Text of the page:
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Record oil prices bring inflation fears to fore

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Record oil prices bring inflation fears to fore

By Sarah O’Connor

Published: July 5 2008 03:00 | Last updated: July 5 2008 03:00

UK and European equities shuddered to their lowest levels since 2005 yesterday, a bleak end to a torrid week, as record oil prices fuelled inflation fears and sent investors fleeing to safety.

With US markets closed for the Independence Day holiday yesterday, shares in Asia and Europe felt the brunt of the selling. The FTSE 100 fell 1.2 per cent to close beneath the lows seen as Bear Stearns imploded in mid-March, bringing its losses over the week to 2.1 per cent. The pan-European FTSE Eurofirst fell 1.3 per cent.

The Dow Jones Industrial Average and the Nasdaq fell into official bear market territory this week – a 20 per cent fall from the recent peak – while the S&P 500 and the FTSE 100 teetered on the brink.

“A big inflation spook has enormous power – this is the first time people in our generation have felt the full force of oil prices on equities,” said Robert Quinn, equities analyst at Standard & Poor’s. “We’ve fallen into the third and final phase of this bear market . . . inflation will dominate concerns for some time.”

A profit warning from UK retailer Marks and Spencer, and fears General Motors in the US might collapse, also hit confidence.

Analysts at Citibank said that, post sell-off, equities were looking fairly cheap. “Although the market now offers good value for the long-term investor, there are precious few long-term investors to take advantage of such opportunities,” they wrote in a note to clients.

Research from State Street showed money that flowed out of equities this week in what many market participants said was the biggest flight to safety since the height of the financial market panic in March.

Credit markets also took a turn for the worse. The Markit iTraxx Crossover index of “junk-rated” credits – a much-watched barometer of risk appetite – rose 8 basis points over the week to its highest level since April. Investment-grade spreads in both Europe and the US also widened.

Emerging markets witnessed their fourth consecutive week of heavy outflows.

South Korea’s Kospi index fell 6.3 per cent over the week while Thailand’s shares lost 4 per cent after inflation in both countries hit 10-year highs.

Most analysts expect the trend to continue. More than one in four of the world’s economies now have double-digit inflation, analysts at Morgan Stanley worked out, all of them emerging markets.

Investors turned against Pakistan, in spite of efforts by the Karachi stock exchange to stem a sell-off. Last week, the exchange banned short-selling for a month and tightened the daily limits for share declines, giving the market a short-lived boost. But yesterday shares fell for the sixth session in a row, bringing its losses over the week to 3.2 per cent.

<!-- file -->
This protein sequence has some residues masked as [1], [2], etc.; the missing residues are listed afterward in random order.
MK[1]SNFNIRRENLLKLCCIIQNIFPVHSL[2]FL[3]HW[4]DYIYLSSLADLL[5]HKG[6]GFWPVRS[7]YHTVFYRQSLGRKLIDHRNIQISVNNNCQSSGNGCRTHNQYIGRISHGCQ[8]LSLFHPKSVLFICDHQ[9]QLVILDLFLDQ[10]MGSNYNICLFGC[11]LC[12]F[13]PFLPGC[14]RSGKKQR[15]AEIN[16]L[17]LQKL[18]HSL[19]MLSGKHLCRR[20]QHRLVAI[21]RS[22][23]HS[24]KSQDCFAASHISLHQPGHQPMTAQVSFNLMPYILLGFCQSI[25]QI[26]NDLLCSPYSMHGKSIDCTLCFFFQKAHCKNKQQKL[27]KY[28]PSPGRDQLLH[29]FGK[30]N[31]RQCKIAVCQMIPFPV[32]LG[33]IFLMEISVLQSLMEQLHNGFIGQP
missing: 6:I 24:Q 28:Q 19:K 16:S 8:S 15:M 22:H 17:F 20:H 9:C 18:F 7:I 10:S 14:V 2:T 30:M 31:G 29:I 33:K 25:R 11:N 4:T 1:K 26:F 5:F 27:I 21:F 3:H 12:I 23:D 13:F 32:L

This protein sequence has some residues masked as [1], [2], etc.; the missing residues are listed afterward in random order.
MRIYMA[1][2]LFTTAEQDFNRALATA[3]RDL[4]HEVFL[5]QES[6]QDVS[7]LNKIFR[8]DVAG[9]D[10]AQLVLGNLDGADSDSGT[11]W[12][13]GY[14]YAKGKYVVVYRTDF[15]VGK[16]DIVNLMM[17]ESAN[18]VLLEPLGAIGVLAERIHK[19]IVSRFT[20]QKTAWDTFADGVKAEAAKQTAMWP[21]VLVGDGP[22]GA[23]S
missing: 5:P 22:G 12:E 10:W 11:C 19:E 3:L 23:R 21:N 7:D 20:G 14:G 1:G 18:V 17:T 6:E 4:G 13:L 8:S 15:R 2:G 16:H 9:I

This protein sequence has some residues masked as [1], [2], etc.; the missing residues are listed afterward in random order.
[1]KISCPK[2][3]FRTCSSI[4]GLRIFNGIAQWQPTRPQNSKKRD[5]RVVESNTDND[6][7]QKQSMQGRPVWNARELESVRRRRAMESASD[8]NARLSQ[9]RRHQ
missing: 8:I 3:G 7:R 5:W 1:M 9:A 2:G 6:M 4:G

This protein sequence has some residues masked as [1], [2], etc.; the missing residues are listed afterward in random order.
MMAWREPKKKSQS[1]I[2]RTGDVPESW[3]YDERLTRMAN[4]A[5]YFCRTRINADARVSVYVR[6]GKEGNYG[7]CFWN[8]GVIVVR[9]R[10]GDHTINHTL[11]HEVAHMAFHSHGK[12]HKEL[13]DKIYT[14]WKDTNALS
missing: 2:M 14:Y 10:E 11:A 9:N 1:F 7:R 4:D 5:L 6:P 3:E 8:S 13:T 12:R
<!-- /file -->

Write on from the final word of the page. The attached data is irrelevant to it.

Trading volume in Karachi has become very thin, with just 4.13m shares changing hands yesterday.

Oil trading dominated commodity markets again, with the price of crude surging more than 3 per cent this week after a surprise fall in US crude stockpiles and simmering tension between Israel and Iran.

Brent crude punched through $146 a barrel on Thursday but eased back slightly yesterday to $144.95 a barrel. Nymex August West Texas Intermediate, which hit a record of $145.85 a barrel, yesterday fell $1 to $144.25 a barrel.

Elsewhere, lead prices slumped 12 per cent on the week, leading other base metals sharply lower.

In currency markets , the euro was flat against the dollar yesterday in light trade, having taken a tumble against the dollar on Thursday after the European Central Bank disappointed euro-bulls by not being as hawkish as expected.

The ECB became the first of the large central banks to raise interest rates since the credit crisis began, but bank president Jean-Claude Trichet stressed in his post-decision press conference that he now had no bias on interest rates. That sent the euro 1.2 per cent lower against the dollar. It lost 0.6 per cent over the week to $1.5695.

The dollar was also boosted by US jobs data on Thursday, which, while poor, did not paint the gloomiest scenario some had priced in.

Many were left unsure as to where the dollar-euro rate would move next. “There can be little doubt that the euro-area is witnessing a sharp decline in economic activity, but we also believe that markets are too optimistic about the outlook for the US,” said forex strategists at Danske Bank. “Neither the financial crisis nor the housing recession seem likely to be resolved any time soon.”

In government bond markets , the yield on the US 10-year Treasury rose 2.1 basis points to 3.99 per cent over the week as investors took a gloomy view about inflation, although risk-aversion sent the yield falling earlier in the week.

The yield on the German 10-year bund, Europe’s benchmark government security, fell 7 basis points to 4.49 per cent yesterday. Over the week the yield was down 3 basis points.

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